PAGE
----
And for a lot of us that has proven to be quite easy.

    I just hate how some women are making us out to be some kind of “crazies” when we all aren’t.

    I know I went OT but, this trend does have a few cons.

    1. I absolutely agree – there are many aspects of the trend that piss me off. For instance, I hate it when people bring God into hair like…”My natural hair is how God made me…” Like shutuuuuup, because I know yo’ ass doesn’t go to church and isn’t running around quoting the Bible. Stop that mess! I also hate when people equate natural hair to an entire “look,” and think we are all supposed to be walking around listening to Common and sitting in poetry corners. That’s one of the reasons I liked the newscaster doing her BC – because she is clearly a professional woman in the media, wearing her natural hair without turning into Jill Scott. Oh my, you’re going to make me start ranting now. Smh.

  9. -shrug- I’ve always been natural, my entire life. Outside of coloring it I’ve never had any chemical treatments. Heck, I’ve never worn weave either. I come from a family that’s always been very “embrace your roots” type of people. Yes, it’s kind of snobbish but they are who they are.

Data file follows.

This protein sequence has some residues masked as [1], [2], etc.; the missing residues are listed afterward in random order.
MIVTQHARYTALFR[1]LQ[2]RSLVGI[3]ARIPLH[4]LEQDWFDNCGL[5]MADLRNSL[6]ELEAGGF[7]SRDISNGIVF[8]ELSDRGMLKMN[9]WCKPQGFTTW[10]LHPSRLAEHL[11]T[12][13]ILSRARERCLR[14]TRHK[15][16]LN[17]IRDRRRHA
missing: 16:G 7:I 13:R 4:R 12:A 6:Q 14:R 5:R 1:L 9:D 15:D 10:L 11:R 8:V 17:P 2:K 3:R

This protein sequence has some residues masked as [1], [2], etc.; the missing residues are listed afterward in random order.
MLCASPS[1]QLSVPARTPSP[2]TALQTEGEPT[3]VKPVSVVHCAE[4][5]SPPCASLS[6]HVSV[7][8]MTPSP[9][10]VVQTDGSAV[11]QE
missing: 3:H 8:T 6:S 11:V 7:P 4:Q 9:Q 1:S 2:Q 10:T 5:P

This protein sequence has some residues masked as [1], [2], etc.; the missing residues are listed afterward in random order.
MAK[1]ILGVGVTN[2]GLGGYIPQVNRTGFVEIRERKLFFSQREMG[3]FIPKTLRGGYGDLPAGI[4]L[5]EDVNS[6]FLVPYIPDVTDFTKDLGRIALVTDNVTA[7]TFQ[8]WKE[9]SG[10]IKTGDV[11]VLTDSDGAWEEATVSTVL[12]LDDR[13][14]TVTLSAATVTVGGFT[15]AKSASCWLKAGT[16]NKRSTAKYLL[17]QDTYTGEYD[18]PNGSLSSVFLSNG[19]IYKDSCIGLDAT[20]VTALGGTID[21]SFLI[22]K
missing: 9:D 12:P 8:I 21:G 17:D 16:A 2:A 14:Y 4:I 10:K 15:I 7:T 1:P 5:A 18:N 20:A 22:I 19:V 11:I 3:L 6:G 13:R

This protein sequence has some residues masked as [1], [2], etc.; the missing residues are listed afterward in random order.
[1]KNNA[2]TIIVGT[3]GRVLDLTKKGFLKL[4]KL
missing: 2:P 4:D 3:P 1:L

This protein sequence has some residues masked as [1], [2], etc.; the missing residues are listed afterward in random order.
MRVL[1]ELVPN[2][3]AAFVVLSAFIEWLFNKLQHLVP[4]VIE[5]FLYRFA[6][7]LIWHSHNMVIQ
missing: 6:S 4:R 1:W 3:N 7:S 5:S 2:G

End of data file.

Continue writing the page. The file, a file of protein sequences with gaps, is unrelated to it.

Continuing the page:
With natural hair being a trend/fad though I’ve learned some new techniques,new products and companies are developing new products that I can try. I’m ecstatic that it’s popular. I learned some new tricks and people don’t stare at me all the time like I just stepped out of 1978. 🙂

    1. Thanks Niki! ITA with your reaction to its popularity…I don’t understand why more women aren’t the same way. Rather than having to order everything online, you can now get a ton of stuff on the ground, and why? Because of supply and demand. It’s even increased significantly since I cut my hair almost a year ago…I love it, it saves me money!

  10. I was all ready to disagree with your blog…until I read it. 😉

    This is the part that completely made me agree: “a trend is considered to be a behavior that evolves into a relatively permanent change.”

    I think it’ll make a bigger impact over a longer period of time. I think this because there isn’t any statement behind it. Not for the most part anyway. There are more and more messages out there today than before about accepting yourself for who you are. There was a time when it was about fitting in now it’s switched over to being yourself to fit in.

    I agree some women will go back to relaxers but it’ll either be about half or less than half. They’ll be the ones who jumped onto the bandwagon for the wrong reasons.